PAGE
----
Capt Gus: Snagging an owl isn’t in the pro manual
Michelle Armstrong of Denver is a regular on the Women’s Bassmaster Tour, now in its third year.
When she is not fishing, she is busy raising her two children, Fischer, 9 and Brooke, 5, or working at her nail salon.
She also conducts bass seminars for her sponsors. She enjoys sharing her fishing experiences with everyone. The following is from one of her recent fishing adventures:It was the dawning of a beautiful day, the first of three stops on the Women’s Bassmaster Tour at Old Hickory Lake. We had just arrived at our first spot of the day. The steamy fog was settling in patches just above the surface of the water. During practice, I had found the morning top water bite to be fantastic, so my obvious plan was to keep my “crazy shad” glued to my hand.
Right away, I had a few short strikes, but I was not worried. I knew the potential of this area. I cast my bait next to the bank and let the rings fade. I kept an intense eye on the twitch-twitch, pause, twitch-twitch, pause action of the lure.
The upper right side of my peripheral vision was suddenly distracted by something quickly approaching. Before my brain could digest what was happening, an owl swooped down and grabbed my bait. As he ascended upward from where he had come, he hooked himself. At this point, it appeared as if I were flying a kite.
My amazed co-angler asked, “What are you going to do? What are you going to do?”
I said, “There isn’t a thing in the ‘pro’ manual that tells me how I am supposed to handle this one.”
The owl swooped back down and landed in the water. He was terrified and so was I.
I tried to collect my thoughts. I knew I didn’t want to cut the line and lose my great lure ó only kidding!
But I also knew that the owl would get twisted around the line or stuck in a tree and die a horrible death. As that thought entered my mind, off he flew again. His wing span appeared to be about 12 feet. In reality, it was probably more like 4 feet.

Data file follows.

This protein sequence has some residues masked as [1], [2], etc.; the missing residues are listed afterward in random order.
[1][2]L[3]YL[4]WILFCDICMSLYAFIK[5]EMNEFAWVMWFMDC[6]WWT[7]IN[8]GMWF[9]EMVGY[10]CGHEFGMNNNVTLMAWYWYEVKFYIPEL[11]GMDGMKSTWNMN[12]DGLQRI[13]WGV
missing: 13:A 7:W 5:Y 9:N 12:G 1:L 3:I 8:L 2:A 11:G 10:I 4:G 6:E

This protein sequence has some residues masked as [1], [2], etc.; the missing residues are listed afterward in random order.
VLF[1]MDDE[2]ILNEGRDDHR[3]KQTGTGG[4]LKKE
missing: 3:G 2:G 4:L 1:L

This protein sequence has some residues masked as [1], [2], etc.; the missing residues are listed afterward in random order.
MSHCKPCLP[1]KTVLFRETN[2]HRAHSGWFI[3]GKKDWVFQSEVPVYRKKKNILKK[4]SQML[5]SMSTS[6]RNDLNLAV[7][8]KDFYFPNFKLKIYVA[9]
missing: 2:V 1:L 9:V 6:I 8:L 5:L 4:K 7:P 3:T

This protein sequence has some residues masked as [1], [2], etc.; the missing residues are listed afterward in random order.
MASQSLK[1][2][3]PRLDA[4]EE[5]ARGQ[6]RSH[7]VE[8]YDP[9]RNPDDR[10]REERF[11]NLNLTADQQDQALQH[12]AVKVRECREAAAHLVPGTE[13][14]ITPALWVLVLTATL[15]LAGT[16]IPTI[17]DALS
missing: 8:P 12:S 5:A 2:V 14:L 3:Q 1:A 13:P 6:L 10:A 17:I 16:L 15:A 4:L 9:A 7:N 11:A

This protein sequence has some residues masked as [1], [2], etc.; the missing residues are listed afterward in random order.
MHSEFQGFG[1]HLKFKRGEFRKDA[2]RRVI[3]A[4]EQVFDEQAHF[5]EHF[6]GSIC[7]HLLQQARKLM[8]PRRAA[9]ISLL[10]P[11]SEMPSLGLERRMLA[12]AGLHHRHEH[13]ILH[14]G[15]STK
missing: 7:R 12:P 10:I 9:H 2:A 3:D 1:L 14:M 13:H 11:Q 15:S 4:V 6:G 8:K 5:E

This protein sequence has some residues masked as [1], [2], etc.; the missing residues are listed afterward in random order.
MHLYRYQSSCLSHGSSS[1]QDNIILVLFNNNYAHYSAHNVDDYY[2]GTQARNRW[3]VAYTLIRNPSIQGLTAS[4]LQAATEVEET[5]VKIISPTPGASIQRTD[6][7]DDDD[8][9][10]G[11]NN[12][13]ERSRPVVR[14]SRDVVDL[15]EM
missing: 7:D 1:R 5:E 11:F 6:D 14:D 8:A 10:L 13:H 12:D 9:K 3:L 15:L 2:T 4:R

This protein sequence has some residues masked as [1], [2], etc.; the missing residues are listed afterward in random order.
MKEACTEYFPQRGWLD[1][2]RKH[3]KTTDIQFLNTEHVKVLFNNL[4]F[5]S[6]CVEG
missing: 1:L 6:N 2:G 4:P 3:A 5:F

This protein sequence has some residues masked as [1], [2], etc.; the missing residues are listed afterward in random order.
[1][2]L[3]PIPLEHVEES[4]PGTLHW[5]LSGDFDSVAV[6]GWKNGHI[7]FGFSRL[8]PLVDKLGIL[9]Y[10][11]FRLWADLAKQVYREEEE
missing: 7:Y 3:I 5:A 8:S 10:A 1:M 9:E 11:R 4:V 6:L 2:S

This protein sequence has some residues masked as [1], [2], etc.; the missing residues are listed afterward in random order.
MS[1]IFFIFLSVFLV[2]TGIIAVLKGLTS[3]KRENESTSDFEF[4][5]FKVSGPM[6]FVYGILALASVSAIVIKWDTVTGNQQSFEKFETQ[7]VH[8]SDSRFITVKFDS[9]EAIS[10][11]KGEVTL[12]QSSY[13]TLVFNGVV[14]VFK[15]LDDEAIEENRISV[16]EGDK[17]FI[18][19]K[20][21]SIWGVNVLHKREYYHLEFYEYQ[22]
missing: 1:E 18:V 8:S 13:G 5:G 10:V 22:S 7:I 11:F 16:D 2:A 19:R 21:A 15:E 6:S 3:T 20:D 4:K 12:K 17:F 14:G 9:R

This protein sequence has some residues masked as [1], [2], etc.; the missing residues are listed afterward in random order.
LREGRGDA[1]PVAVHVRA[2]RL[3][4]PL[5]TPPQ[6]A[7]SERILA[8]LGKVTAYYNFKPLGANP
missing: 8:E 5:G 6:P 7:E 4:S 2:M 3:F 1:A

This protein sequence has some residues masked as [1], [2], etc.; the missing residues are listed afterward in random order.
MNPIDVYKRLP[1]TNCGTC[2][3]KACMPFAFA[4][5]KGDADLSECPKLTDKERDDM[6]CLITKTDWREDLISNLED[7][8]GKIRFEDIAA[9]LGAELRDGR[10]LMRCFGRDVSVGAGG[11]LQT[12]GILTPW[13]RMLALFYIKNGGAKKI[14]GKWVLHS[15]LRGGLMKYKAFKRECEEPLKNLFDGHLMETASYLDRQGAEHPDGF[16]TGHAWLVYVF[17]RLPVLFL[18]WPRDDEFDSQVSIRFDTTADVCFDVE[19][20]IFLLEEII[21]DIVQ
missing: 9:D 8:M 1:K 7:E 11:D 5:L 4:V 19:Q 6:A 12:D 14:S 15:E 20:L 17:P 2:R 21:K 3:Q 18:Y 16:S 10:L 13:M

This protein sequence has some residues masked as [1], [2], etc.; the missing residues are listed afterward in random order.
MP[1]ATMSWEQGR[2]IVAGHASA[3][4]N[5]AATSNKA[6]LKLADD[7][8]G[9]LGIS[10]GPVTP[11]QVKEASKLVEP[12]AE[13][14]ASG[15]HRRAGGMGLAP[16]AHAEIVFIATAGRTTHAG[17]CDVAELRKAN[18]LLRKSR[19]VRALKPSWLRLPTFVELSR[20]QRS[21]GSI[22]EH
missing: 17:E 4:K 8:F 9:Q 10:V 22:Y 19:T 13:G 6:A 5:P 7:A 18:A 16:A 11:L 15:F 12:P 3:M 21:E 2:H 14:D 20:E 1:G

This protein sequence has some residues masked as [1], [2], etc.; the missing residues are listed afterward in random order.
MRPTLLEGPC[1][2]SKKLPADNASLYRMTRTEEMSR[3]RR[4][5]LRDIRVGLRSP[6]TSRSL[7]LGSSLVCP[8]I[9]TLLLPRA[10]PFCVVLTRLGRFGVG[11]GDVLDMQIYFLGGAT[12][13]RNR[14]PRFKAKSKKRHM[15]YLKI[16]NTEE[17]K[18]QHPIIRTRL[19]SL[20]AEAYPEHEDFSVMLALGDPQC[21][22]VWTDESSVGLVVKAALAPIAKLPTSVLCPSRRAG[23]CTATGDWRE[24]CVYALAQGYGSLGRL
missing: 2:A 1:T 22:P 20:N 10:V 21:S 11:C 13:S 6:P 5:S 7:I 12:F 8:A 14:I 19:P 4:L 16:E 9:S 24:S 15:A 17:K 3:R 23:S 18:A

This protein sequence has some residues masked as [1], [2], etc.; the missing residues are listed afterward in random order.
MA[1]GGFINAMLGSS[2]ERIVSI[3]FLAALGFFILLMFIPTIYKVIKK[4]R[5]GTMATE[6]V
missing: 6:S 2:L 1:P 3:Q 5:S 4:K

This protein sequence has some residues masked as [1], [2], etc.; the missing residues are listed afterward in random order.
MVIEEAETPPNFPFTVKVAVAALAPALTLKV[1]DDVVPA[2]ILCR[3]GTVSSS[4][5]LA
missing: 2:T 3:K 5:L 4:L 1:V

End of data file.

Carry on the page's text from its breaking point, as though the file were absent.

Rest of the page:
As I flew the owl like a kite again, a small sparrow began to attack the poor trapped bird. The sparrow dove at the owl’s head about five times before the owl headed for the water again. I tried to reel him closer, but he flew off each time the sparrow attacked him. Finally, I was able to reel him close enough to the boat and swing him in. At this moment, I realized that one claw was hooked. Then, in a panic, he began to kick his legs and he hooked his other claw. Now, all six hooks were embedded in his claws.
My co-angler gave me a glove for my left hand and my pliers. I could see the horror in the owl’s eyes. I tried to place my hand over his face, but he wanted no part of that. He pecked fiercely at me and pushed his claws outward toward me as far as he could. I removed my sunglasses (in hindsight, that could have been bad), and said softly, “Look dude, either let me help you, or you’re going to die.” I then placed my hand on his chest and began to work on the first three hooks. This is when I noticed, and paid very close attention to just how long his nails were. Being a manicurist, this scared me.
The first set of hooks came out fairly easy. The second three, however, took a little more force and time, but they came out all the same. Ironically, there was no blood and he never even flinched. I backed up slowly and said to the owl, “You’re free!”
He laid there and stared at me without moving a muscle. I said, “Dude, get off my boat so we can go fishing,” and just like that, he stood up, spread his beautiful wings, and flew up to the tree he had come from.
As I left the weigh-in stage on day two, a boy asked if I would sign his autograph book. As I was signing it, he told me he had heard about me catching the owl the day before. He asked, “Will you put under your name, ‘the owl whisperer’ so I will remember who you are?”Visit www.fishingwithgus.com or call Gus Gustafson at 704-489-0763, or e-mail him at Gus@LakeNorman.com.